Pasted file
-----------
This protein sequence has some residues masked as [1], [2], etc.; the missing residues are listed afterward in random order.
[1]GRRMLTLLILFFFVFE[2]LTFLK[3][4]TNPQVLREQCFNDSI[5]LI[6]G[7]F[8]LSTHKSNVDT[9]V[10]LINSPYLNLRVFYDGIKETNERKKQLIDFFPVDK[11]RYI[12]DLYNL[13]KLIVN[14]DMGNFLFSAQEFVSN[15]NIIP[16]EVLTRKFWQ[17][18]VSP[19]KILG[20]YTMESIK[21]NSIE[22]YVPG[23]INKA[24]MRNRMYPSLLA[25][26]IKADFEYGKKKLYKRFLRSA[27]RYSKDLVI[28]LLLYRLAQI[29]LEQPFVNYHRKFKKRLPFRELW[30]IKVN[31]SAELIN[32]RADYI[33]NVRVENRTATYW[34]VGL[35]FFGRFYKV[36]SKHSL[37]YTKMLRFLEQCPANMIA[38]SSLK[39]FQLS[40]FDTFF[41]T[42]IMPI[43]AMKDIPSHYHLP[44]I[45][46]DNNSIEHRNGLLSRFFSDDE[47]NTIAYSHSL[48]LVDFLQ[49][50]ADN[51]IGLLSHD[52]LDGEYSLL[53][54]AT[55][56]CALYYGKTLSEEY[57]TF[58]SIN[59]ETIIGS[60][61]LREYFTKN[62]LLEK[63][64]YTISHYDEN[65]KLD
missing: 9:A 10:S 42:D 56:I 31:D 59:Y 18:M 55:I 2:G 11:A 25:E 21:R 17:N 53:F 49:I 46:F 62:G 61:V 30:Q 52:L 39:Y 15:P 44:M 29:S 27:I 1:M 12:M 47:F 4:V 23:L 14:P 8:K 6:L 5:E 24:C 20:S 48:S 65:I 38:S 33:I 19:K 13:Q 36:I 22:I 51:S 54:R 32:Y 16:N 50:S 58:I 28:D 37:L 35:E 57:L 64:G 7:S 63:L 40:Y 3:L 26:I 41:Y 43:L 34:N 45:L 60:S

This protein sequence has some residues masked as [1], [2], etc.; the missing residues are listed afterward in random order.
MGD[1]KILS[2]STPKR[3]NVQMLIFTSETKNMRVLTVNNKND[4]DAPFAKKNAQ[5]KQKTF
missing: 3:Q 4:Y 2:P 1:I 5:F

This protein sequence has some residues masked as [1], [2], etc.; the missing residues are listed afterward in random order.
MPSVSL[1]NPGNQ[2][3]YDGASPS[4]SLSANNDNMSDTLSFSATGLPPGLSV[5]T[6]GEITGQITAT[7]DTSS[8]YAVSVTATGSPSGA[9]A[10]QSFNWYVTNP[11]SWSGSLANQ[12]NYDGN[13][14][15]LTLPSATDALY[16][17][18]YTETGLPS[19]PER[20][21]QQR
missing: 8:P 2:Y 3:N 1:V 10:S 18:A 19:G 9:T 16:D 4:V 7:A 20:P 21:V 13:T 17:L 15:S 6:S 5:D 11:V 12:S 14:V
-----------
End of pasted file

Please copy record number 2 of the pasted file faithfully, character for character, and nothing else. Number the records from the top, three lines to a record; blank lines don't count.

This protein sequence has some residues masked as [1], [2], etc.; the missing residues are listed afterward in random order.
MGD[1]KILS[2]STPKR[3]NVQMLIFTSETKNMRVLTVNNKND[4]DAPFAKKNAQ[5]KQKTF
missing: 3:Q 4:Y 2:P 1:I 5:F